Petition seeks to remove Denton Confederate statue


Monday, April 28, 2008
By DEBBIE DENMON / WFAA-TV


DENTON – While to some the statue of a Confederate soldier that stands before the Denton County Courthouse represents a piece of history, others say they believe it just represents hypocrisy.


That stand has incited two University of North Texas students to start a petition for the removal of the historical landmark, a statue of a Confederate soldier holding his gun to represent the South in the Civil War.


"It’s really very frustrating that so many people would look at this and clap," said Aron Duhon, one of the students behind the petition.


Duhon said the statue, with its two separate fountains, is a standing ovation to racism. The two fountains were originally made separate for whites and blacks.


"A confederate soldier who took up arms in defense of a regime based on slavery is the farthest thing from a hero possible," Duhon said.


The word "HERO" was etched in the memorial nearly 90 years ago.


"We live in a diverse population," said Jason V. Waite, another student behind the petition. "We have the University of North Texas here. We have lots of foreign students, lots of commuters and this only puts a damper on entrepreneurial interests in Denton."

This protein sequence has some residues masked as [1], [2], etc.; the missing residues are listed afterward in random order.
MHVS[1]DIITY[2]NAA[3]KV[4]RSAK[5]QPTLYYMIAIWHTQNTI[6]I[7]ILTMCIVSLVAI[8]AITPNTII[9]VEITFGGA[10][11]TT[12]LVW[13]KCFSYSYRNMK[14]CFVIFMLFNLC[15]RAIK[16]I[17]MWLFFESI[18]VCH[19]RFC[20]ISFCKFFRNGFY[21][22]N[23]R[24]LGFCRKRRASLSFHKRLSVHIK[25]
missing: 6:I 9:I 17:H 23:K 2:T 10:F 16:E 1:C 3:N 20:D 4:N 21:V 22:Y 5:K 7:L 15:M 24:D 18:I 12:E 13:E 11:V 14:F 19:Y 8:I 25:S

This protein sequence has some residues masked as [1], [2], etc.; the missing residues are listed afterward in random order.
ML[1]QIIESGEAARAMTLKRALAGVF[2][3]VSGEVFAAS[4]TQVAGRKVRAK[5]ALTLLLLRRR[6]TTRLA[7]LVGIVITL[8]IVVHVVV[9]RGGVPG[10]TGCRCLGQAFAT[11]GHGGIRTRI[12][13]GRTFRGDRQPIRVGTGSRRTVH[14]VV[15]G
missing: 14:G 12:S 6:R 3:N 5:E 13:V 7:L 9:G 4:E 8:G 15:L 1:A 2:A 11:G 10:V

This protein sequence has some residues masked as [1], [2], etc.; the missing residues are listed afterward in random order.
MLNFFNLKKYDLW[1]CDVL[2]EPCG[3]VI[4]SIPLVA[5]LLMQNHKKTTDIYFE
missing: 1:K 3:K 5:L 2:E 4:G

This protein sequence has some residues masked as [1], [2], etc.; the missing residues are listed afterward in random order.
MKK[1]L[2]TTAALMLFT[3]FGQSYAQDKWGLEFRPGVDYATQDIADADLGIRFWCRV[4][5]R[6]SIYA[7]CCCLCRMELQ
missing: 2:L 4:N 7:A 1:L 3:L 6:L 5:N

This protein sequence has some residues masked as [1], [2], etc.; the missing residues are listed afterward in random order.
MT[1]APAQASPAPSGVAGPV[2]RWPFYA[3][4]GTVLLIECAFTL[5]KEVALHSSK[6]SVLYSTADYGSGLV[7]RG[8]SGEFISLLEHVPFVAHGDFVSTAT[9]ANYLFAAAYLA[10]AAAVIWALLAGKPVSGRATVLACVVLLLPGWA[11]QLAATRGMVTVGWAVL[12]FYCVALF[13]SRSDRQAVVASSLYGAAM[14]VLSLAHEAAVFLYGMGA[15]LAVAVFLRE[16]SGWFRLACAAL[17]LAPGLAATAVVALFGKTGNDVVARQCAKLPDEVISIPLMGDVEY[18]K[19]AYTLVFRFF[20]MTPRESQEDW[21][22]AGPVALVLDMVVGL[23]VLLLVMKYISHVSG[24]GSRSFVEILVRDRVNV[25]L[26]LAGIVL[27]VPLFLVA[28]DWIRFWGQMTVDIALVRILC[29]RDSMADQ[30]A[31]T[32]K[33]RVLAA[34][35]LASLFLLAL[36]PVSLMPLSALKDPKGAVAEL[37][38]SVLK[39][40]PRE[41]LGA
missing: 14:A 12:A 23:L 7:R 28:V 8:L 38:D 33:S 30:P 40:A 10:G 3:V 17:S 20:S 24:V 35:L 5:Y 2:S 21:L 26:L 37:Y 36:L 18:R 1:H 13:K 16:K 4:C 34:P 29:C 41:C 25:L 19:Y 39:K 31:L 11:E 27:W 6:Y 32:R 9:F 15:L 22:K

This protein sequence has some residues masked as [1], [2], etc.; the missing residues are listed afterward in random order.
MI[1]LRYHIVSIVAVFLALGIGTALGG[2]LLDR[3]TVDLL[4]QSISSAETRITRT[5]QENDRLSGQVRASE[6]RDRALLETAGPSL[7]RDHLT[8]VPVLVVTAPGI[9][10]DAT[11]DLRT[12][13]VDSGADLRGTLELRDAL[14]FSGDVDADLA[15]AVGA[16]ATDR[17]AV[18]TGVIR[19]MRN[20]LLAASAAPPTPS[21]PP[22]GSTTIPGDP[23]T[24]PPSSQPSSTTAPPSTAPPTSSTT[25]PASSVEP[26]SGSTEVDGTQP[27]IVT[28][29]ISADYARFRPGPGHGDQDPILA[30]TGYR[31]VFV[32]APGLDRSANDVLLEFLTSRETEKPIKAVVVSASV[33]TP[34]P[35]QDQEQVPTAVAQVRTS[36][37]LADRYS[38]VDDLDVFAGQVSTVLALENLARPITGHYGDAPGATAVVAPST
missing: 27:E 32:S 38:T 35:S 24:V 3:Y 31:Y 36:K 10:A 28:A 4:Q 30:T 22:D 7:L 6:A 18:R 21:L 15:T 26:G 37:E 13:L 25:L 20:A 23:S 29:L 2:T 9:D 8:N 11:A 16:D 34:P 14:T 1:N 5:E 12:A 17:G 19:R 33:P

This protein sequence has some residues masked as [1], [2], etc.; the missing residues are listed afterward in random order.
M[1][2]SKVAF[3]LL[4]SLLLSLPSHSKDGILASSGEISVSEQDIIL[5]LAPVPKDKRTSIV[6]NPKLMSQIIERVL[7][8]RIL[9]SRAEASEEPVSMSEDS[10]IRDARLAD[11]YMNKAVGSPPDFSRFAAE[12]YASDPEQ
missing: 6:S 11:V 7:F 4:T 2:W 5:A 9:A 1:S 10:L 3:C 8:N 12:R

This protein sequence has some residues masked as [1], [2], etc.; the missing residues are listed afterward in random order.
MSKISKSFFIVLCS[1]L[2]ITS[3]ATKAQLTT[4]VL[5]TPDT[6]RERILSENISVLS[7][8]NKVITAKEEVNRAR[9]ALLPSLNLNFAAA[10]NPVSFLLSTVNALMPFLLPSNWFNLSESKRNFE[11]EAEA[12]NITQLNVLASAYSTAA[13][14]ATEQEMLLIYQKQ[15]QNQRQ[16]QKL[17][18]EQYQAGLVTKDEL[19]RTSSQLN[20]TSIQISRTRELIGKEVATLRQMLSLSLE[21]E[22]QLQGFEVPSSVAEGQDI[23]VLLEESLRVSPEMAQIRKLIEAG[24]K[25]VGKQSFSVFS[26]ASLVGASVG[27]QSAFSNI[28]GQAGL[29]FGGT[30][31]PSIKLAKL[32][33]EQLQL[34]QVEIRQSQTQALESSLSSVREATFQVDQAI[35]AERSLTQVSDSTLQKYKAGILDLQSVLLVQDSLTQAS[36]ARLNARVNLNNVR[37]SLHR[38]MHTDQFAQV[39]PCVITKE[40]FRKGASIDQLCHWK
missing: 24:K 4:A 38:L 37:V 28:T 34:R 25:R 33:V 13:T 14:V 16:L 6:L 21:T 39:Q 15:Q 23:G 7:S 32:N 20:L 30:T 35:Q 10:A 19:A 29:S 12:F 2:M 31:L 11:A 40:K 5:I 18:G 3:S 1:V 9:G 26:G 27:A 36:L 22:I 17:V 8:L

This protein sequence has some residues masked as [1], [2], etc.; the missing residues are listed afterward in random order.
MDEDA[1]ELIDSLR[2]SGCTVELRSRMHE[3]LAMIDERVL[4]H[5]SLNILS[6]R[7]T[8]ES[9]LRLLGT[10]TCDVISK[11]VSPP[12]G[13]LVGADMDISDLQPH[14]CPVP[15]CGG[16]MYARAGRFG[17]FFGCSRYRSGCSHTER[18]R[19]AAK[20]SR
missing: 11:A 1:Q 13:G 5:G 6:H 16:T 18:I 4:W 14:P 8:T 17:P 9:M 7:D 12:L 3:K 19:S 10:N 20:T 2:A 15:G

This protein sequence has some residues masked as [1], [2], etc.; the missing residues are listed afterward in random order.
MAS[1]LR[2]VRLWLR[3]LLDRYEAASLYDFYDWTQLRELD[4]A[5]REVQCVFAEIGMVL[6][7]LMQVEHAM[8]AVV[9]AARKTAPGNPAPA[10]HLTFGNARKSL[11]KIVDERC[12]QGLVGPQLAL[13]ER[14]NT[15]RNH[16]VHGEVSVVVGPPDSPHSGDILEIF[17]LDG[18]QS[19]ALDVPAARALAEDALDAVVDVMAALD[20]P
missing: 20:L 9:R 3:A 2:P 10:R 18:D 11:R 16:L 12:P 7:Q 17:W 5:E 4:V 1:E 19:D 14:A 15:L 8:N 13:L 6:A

Denton County Judge Mary Horn said the students’ petition is the third time the confederate statue issue has caught the attention of the commissioners court.


"We did take it up with the Texas Historical Commission and their feeling is it is part of history and it does need to stay," Horn said.


There are those who agree.


"When I see a Confederate soldier memorial, I got to stop to have a picture of that," said Sandy Kolls, a self-professed historical buff.


Kolls came across the statue while visiting Texas from Illinois.


"I’m a northerner and I honor the soldiers who fought for the Confederacy, okay?" she said of the statue. "So, I get a good feeling."


There are also others who disagree.


"I believe it represents hatred," said Coby Williams.


"That’s just like having, I guess, like a slave owner with a whip," agreed Leah Herford.


The UNT students say they will collect signatures now and throughout the summer to try to convince the Texas Historical Commission to remove the statue. In the past, the Commission has stood firm on keeping the memorial standing on public ground.


© 2008 Texas Cable News

 


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